If you are following the low FODMAP diet then you may be wondering what is FODMAP stacking?
FODMAP stacking is something that you must understand fully to avoid making mistakes through the low FODMAP process.
This article explains what FODMAP stacking is and how to avoid it so that you can gain control of your irritable bowel syndrome.
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What Is FODMAP Stacking?
FODMAP stacking occurs when you eat 2 or more foods in the low FODMAP portions at the same time and they contain the same FODMAPs.
For example, look at hazelnuts. These contain galacto-oligosaccharides (GOS) but at just 10, they are considered low FODMAP and safe.
Almonds, also contain GOS and are considered low FODMAP at around 10 nuts. But put the almonds and hazelnuts together and the overall load of FODMAPs is too high. This is called FODMAP stacking.
On their own, these foods were are ok. But when you have them together, the overall FODMAP load is too much for your gut and can cause symptoms.
How To Avoid FODMAP Stacking?
On the low FODMAP diet you can avoid stacking by measuring portion sizes according to the guidelines from either Kings College or Monash.
You must also make sure that you are only having 1 safe portion of a type of FODMAP per meal (based on 3 meals a day). These foods are usually indicated on the relevant apps as being ‘orange or red’ rather than ‘green’ for certain FODMAPs.
If you stick to these portion sizes then your digestive system will only be given food at the levels it can manage at one time.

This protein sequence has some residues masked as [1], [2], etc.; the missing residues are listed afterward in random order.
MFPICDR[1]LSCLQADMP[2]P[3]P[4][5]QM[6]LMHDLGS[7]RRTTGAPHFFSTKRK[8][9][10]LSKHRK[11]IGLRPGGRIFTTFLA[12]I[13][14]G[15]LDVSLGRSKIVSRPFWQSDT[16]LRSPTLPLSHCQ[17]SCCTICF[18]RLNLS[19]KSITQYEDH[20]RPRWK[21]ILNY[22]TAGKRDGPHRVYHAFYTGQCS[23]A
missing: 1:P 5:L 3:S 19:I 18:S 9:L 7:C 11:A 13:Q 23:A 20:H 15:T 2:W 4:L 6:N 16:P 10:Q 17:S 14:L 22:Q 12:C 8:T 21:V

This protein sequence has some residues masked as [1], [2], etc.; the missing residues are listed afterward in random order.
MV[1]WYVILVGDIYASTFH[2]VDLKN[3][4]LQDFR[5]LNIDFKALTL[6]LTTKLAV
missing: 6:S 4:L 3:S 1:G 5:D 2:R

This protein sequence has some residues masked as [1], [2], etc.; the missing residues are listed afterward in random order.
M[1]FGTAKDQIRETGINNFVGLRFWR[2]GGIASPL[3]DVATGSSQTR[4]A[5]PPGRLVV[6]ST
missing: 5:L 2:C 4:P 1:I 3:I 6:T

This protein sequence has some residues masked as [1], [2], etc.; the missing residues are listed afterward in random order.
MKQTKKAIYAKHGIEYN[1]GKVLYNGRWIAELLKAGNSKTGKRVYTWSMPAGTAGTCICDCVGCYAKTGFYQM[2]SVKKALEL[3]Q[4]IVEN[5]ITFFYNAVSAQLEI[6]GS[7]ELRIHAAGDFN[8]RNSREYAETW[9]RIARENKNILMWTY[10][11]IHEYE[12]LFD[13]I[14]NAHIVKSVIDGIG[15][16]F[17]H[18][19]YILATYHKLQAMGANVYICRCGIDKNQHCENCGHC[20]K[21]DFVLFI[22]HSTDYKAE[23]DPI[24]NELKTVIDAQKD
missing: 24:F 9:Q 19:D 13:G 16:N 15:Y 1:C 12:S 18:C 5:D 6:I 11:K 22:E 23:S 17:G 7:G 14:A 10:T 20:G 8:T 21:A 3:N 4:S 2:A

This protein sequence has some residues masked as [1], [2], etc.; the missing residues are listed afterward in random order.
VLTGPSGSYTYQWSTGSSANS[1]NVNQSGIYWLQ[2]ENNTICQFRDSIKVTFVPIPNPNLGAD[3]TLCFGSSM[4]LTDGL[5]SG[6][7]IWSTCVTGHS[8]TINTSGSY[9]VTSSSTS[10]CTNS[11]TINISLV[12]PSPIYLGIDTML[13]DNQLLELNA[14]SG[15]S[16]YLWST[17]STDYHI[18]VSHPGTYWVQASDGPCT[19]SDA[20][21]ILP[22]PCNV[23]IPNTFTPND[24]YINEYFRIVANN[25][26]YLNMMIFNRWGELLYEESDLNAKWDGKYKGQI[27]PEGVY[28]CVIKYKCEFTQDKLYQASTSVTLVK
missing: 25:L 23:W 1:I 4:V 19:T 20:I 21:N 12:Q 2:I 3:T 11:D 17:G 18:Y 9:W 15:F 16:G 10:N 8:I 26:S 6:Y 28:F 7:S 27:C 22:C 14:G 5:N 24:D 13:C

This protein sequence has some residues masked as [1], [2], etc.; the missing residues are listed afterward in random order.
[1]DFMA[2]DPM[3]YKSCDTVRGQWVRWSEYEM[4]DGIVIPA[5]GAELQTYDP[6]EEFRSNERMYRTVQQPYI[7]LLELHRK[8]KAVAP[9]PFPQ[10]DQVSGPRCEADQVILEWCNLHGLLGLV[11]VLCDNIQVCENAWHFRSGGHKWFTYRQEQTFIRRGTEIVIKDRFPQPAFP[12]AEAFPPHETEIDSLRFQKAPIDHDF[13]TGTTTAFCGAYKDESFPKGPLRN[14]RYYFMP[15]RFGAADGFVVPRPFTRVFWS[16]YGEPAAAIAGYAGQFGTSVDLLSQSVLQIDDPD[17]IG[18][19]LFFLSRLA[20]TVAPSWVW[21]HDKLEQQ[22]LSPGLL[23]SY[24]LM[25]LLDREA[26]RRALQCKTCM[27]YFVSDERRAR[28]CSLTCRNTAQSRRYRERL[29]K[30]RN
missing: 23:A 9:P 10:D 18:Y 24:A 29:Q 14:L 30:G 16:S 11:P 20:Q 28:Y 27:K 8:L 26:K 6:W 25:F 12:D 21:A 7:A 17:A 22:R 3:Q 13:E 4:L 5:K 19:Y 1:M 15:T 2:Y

FODMAP Stacking During the Reintroduction Process
Another area of confusion comes when you go to reintroduce FODMAPs.
You must be careful to be on a low FODMAP diet during your reintroduction phase.
For example, if you have done your 3 or 6 day reintroduction (I give my Take Control members both options) and are fine with lets say fructose. You then go on to do a reintroduction of onions, then you must take the fructose back out of your diet.
Otherwise, you can end up with FODMAP stacking. This then leads to confusion as you react to the fructans in the onions because of the overall FODMAP load and not because you have a specific issue with the fructans in onions.
How Can I Tell Safe FODMAP Portions?
You should stick to the portion sizes outlined by Monash or Kings College.
You do not need to worry about foods which contain no FODMAPs at all (usually signified in green). But anything containing moderate amounts will need to be limited to the safe portion size suggested.
How Many Portions of Moderate Containing FODMAPs Can I Have?
This is not an exact science. But I advise clients to have no more than 1 safe portion of moderate containing FODMAP foods every 3-4 hours.
This time period allows enough of a gap to ensure that a huge load of FODMAPs is not reaching your large bowel all at the time time. This is when symptoms occur.
This advise usually equates to 1 portion for everyone of you 3 main meals a day.
Foods which contain some FODMAPs but are considered ‘safe’ on the low FODMAP diet need to be eaten in moderation. These foods can cause an accumulative affect known as FODMAP stacking.
To prevent symptoms from occurring, always follow suggested safe portion sizes and do not have more than 1 moderate containing FODMAP food per meal.
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Kirsten Jackson is a UK registered Consultant Gastroenterology Dietitian and founder of The Food Treatment Clinic. She has undergone many qualifications to get where she is today, including a UK BSc Honours Degree in Dietetics and Post-Graduate Certificate in Advanced Dietetics. In addition to this, she has FODMAP Training from Kings College London University. Kirsten set up The Food Treatment Clinic in 2015 after first experiencing digestive problems herself. She felt that the NHS was unable to provide the support individuals needed and went on to specialise in this area before opening a bespoke IBS service. Kirsten also participates in charity work as an Expert Advisor for the IBS Network. In addition, she can be seen in publications such as Cosmopolitan and The Telegraph discussing IBS as an Official Media Spokesperson to the IBS Network.
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